Post # 9
2613 posts
Sugar bee

Have you switched birth controls recently? I had a friend who started losing large amounts of hair and she couldn’t figure it out for months. It turned out to be a pretty common side effect of her BC. Once she switched pills she stopped losing hair. 

Post # 10
3251 posts
Sugar bee

I shed, a lot. I have curly hair, and I’ve noticed if I straighten it (haven’t done much of that the last two years or so), it seems to shed much more. I think, in my case, it’s partly because it doesn’t get as tangled in the next curl, so it doesn’t “get stuck.”

I also tend to shed more at the beginning of winter when my hair is “bulking up” or getting thicker. When we first got together Darling Husband thought I was going bald, but no, I just have a lot of hair and it’s overwhelming. 

Next time you see your hairdresser, ask them. They’ll be able to see if any spots look thinner than another, but if your hair feels like the same thickness, I wouldn’t panic. 

Isn’t normal shedding like 150-200 hairs a day or something?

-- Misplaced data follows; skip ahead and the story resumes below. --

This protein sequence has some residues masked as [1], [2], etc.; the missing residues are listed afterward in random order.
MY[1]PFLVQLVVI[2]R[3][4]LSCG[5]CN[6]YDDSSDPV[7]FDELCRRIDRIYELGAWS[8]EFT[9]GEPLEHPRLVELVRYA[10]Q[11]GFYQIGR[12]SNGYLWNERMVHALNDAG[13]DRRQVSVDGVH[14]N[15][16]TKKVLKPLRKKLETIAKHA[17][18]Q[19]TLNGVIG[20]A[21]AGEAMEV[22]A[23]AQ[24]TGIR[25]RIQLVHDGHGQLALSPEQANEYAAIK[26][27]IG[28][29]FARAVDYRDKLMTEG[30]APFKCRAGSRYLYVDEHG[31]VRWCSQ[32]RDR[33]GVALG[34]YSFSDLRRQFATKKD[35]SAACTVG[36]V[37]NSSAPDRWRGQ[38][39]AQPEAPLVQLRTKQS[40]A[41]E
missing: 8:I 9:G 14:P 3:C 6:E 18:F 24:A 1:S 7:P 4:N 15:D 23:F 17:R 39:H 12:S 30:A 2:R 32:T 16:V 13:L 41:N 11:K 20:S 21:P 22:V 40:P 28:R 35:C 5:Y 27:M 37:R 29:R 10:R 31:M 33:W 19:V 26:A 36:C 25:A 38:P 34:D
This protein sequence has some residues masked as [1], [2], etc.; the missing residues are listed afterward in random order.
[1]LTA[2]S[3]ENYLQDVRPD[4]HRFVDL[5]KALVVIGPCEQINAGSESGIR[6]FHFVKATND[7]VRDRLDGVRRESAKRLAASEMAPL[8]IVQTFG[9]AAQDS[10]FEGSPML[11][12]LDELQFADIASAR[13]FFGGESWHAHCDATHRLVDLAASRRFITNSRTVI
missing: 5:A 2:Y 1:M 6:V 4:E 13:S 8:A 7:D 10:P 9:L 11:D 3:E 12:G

Post # 13
766 posts
Busy bee

View original reply
MrsBeck :  If thyroid is ok check your iron levels as low/lower than normal iron can cause hair loss.

Post # 15
574 posts
Busy bee

Yeah, my first thought was a thyroid problem. But since you say all your tests came back negative… not sure.

Some information if you are interested:

I am taking a course in endocrinology right now, and hair loss is a sign of hypothyroidism.
Some hormones involved include: TRH (Thyroid Releasing Hormone) which is secreted by the hypothalamus. TRH stimulates the release of two hormones from the adrenal cortex (part of your adrenal gland). The first of these two hormones is TSH (Thyroid Stimulating Hormones). The second of these hormones is the Prolactin.

The hormones I just listed (TRH, TSH, and Prolactin) are all peripheral hormones that work in a feedback mechanism with the thyroid gland. TSH (Thyroid Stimulating Hormone) stimulates the release of the Thyroid Hormones (T3 and T4). The Thyroid Hormones (T3 and T4) form the central part of the feedback mechanism.

Hypothyroidism means that the central hormones are low (T3 and T4). This might be because something is wrong with the thyroid gland itself or because something has caused the level of peripheral hormones to be low, which then gives feedback to lower the level of central hormones.

Here are some examples to try and be more clear.